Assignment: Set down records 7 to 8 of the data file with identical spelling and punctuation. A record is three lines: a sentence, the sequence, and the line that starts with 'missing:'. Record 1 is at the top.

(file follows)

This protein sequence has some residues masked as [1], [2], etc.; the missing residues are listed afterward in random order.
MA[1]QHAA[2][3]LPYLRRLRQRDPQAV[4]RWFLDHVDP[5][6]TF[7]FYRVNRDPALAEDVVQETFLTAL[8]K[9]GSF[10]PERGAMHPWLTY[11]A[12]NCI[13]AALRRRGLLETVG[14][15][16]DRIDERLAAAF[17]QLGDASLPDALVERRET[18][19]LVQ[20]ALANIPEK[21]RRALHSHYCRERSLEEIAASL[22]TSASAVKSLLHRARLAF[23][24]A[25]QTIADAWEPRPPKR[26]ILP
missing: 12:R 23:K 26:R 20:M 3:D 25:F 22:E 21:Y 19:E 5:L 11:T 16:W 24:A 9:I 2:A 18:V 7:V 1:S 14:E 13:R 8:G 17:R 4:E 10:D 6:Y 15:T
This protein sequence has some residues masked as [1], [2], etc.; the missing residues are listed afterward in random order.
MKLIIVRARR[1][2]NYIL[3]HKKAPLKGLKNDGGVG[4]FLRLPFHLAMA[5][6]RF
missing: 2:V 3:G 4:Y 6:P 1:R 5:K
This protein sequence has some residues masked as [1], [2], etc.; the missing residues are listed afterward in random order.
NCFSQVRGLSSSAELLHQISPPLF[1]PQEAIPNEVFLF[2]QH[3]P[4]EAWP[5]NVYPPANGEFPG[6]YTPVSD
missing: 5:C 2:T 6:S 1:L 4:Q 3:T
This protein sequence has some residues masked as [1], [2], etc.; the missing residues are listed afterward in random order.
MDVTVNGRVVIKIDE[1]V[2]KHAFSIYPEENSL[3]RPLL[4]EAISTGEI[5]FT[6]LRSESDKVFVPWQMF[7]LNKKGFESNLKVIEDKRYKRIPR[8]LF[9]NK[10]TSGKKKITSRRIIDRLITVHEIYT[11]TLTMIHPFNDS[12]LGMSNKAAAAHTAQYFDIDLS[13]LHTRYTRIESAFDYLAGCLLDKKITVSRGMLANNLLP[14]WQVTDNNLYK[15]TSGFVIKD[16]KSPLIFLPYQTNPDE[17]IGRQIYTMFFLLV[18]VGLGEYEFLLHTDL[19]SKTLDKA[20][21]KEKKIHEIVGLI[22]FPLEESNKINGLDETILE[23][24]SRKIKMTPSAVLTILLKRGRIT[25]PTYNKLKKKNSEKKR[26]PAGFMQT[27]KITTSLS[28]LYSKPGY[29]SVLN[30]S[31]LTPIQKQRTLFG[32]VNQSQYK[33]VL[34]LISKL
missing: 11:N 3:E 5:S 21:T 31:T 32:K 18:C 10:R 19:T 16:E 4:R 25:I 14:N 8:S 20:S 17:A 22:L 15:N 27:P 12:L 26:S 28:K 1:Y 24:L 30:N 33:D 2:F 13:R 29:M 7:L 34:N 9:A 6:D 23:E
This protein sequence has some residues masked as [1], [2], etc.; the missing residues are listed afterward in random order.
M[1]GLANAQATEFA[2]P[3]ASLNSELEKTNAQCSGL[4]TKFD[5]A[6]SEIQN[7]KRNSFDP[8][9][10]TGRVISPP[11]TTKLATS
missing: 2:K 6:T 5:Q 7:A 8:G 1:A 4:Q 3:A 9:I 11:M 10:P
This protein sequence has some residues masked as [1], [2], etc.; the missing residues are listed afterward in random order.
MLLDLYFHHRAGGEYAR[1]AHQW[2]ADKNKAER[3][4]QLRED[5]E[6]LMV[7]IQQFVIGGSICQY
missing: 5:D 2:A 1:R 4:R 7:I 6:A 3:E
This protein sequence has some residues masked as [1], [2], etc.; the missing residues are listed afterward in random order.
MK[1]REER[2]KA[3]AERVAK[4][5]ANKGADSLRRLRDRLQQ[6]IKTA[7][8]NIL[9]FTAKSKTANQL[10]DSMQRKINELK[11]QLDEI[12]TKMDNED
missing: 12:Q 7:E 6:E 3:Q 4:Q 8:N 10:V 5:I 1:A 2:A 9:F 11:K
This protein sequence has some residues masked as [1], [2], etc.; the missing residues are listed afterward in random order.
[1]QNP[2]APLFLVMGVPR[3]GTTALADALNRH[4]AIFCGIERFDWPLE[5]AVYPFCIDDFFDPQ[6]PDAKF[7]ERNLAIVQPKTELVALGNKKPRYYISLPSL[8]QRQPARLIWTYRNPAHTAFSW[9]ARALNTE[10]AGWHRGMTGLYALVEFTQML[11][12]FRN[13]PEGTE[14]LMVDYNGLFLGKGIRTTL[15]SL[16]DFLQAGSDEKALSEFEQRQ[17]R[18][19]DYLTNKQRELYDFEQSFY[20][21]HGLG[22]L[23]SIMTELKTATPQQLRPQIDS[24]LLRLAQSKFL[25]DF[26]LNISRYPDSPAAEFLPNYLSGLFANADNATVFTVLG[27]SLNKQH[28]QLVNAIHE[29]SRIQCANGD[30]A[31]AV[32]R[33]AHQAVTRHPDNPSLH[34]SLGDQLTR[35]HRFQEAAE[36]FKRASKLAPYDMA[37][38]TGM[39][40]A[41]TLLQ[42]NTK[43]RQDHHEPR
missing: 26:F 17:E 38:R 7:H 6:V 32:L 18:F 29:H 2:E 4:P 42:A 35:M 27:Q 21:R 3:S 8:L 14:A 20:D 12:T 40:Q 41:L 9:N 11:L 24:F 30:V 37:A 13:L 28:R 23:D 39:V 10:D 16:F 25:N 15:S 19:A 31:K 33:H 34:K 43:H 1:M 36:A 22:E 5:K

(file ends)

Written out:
This protein sequence has some residues masked as [1], [2], etc.; the missing residues are listed afterward in random order.
MK[1]REER[2]KA[3]AERVAK[4][5]ANKGADSLRRLRDRLQQ[6]IKTA[7][8]NIL[9]FTAKSKTANQL[10]DSMQRKINELK[11]QLDEI[12]TKMDNED
missing: 12:Q 7:E 6:E 3:Q 4:Q 8:N 10:V 5:I 1:A 2:A 9:F 11:K
This protein sequence has some residues masked as [1], [2], etc.; the missing residues are listed afterward in random order.
[1]QNP[2]APLFLVMGVPR[3]GTTALADALNRH[4]AIFCGIERFDWPLE[5]AVYPFCIDDFFDPQ[6]PDAKF[7]ERNLAIVQPKTELVALGNKKPRYYISLPSL[8]QRQPARLIWTYRNPAHTAFSW[9]ARALNTE[10]AGWHRGMTGLYALVEFTQML[11][12]FRN[13]PEGTE[14]LMVDYNGLFLGKGIRTTL[15]SL[16]DFLQAGSDEKALSEFEQRQ[17]R[18][19]DYLTNKQRELYDFEQSFY[20][21]HGLG[22]L[23]SIMTELKTATPQQLRPQIDS[24]LLRLAQSKFL[25]DF[26]LNISRYPDSPAAEFLPNYLSGLFANADNATVFTVLG[27]SLNKQH[28]QLVNAIHE[29]SRIQCANGD[30]A[31]AV[32]R[33]AHQAVTRHPDNPSLH[34]SLGDQLTR[35]HRFQEAAE[36]FKRASKLAPYDMA[37][38]TGM[39][40]A[41]TLLQ[42]NTK[43]RQDHHEPR
missing: 26:F 17:E 38:R 7:H 6:V 32:L 18:F 29:H 2:E 4:P 42:A 35:M 27:Q 21:R 3:S 8:L 14:A 20:D 12:T 40:Q 41:L 9:N 11:L 24:F 30:V 37:A 13:L 28:R 23:D 39:V 10:D 16:F 25:N 15:S 19:A 31:K 33:H 34:K 43:H 1:M 36:A 22:E 5:K